Since 2003 Canadian doctors have been giving continuing medical education (CME) to rural physicians in Kurdistan, a wartorn and underserviced region. This is a unique partnership between the Canadian rural doctors / ob-gyn specialists, Canadian Friends Service Committee (Quakers), and the Kurdistan government. Delicate negotiations with leaders different tribal areas, deans of medicine and provincial ministers were also required.
In this region 70% of births are at home with untrained attendants. The other 30% are in hospitals or birthing centres -- where the Caesarean section rate is 50% and the episiotomy rate is 100%. Women fear to go to the hospitals because they will “get cut”. There are worse risks. Maternal morbidity and mortality are high. Obstetrical care is left to women doctors with less training, facilities and simple technologies, and less opportunity to travel for education.
Each session trains up to 40 physicians and nurses in up-to-date skills for early recognition of obstetrical emergencies and interventions.Some will be trained to teach alongside the Canadian instructors in a “train the trainers” project.
One team member stated that it "far surpassed [my] expectations with respect to welcome, teaching opportunities, safety and travel opportunities." Another noted: "[I] developed a respect for the skill and knowledge of Kurdish physicians" and found the people "fiercely proud, warm and welcoming ... we will never fully understand the decades of suffering and loss they have endured."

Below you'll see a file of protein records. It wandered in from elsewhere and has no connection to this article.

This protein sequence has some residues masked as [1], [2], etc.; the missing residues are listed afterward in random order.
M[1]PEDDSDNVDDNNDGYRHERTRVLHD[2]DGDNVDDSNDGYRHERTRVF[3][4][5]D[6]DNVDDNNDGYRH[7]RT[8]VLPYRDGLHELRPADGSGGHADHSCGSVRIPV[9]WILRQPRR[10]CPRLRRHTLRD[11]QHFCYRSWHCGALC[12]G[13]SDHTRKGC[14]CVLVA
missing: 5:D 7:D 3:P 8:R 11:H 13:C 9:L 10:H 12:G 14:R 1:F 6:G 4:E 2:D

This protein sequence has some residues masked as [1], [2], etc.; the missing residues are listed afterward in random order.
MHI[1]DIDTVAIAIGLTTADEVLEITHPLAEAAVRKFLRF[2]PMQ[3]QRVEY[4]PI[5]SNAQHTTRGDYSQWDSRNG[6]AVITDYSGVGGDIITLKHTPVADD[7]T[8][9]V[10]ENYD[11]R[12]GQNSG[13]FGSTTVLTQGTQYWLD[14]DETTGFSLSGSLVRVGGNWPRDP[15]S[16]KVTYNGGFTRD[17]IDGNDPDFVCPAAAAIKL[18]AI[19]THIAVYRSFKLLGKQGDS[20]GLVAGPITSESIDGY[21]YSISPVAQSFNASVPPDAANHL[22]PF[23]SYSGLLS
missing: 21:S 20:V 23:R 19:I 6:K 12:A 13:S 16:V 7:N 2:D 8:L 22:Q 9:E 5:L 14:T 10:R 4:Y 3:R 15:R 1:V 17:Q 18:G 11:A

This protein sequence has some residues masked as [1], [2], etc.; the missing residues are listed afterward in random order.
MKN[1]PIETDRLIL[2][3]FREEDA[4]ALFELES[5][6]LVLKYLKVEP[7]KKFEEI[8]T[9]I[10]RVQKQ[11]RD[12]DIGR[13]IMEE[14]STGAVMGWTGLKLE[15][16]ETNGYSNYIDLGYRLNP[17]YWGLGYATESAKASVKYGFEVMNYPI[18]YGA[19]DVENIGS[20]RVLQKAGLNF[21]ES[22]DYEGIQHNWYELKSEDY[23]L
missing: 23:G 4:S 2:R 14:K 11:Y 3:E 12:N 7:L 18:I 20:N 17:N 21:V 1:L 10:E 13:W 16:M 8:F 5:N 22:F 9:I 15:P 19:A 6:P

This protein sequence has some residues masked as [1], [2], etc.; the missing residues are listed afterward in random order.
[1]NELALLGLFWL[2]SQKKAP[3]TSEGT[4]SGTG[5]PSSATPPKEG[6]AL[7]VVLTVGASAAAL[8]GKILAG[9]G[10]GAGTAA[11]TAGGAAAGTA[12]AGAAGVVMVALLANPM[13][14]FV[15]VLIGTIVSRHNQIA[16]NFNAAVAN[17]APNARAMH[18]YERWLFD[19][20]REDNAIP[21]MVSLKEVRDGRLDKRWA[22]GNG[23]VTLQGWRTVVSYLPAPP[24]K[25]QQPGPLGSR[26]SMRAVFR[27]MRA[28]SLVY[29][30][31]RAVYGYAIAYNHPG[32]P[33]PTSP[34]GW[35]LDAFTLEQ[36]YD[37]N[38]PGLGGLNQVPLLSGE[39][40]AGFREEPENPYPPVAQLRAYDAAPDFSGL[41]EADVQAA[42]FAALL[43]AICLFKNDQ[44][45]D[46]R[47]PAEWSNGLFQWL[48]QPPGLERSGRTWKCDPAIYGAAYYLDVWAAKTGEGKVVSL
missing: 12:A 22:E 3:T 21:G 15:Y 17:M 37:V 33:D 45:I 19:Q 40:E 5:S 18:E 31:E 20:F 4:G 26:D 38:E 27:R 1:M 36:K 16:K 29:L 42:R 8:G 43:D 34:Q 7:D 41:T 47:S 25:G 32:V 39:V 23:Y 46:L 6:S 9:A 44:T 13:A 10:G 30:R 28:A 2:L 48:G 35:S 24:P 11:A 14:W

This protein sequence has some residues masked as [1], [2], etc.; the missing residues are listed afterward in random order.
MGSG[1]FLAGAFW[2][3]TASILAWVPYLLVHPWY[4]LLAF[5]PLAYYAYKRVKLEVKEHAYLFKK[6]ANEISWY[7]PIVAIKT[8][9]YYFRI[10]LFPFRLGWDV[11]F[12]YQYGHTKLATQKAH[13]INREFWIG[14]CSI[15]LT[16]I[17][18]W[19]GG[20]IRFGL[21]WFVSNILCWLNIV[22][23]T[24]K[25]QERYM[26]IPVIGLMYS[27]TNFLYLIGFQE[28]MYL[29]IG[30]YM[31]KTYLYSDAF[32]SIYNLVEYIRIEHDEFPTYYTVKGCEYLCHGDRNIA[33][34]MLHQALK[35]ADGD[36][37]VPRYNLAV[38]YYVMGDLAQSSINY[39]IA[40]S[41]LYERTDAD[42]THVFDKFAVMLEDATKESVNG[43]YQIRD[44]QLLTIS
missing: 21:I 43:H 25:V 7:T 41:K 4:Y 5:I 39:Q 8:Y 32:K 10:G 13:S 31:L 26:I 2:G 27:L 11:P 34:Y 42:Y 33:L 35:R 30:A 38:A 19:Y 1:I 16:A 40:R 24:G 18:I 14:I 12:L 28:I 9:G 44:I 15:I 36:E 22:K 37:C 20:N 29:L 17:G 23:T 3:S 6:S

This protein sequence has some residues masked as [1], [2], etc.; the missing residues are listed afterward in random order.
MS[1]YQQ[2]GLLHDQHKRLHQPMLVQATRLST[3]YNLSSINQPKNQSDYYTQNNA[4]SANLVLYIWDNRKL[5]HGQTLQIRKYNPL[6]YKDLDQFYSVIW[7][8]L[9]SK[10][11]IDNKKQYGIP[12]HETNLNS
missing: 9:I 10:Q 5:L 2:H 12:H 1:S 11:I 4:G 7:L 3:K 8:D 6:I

Along with rural expertise, the trainers share a passion for women's health and women's rights. Dr. Jaelene Mannerfeldt, an obstetrician from Okotoks, Alberta, is in charge of 2008-09 courses. She has experience both in the Canadian development of ALARM (Advances in Labour and Risk Management) and in instructing nationally and internationally. Two other instructors last fall were nurse Christine Nadori from Ottawa and Dr. Ahmed Ezzat from Saskatoon. The facilitator is Dr. Dale Dewar from Wynyard, Saskatchewan who with Dr. Narmin Ibrahim of Saskatoon initiated the Kurdistan project.
One of the 2003 trainings took place in Halabja, site of an infamous gas attack by Saddam Hussein's forces in 1988, when a fifth of the 25 000 local inhabitants died immediately and the rest fled. What was not reported by Western media was that more than 250 Kurdish villages were attacked. Local medical staff still see severe medical effects (respiratory, neurologic, oncologic and fertility) 15 years later. Ground water and soil have yet to be tested.
On the road to Halabja
The local hospital director of Halabja and his medical staff of 12, most of whom were general practitioners, took part in a series of interactive workshops over four days. Being close to the Iranian border, the community was not felt to be safe enough for westerners. At the Ministry of Health's suggestion the visitors spent 4 hours a day travelling by road to and from a more secure area.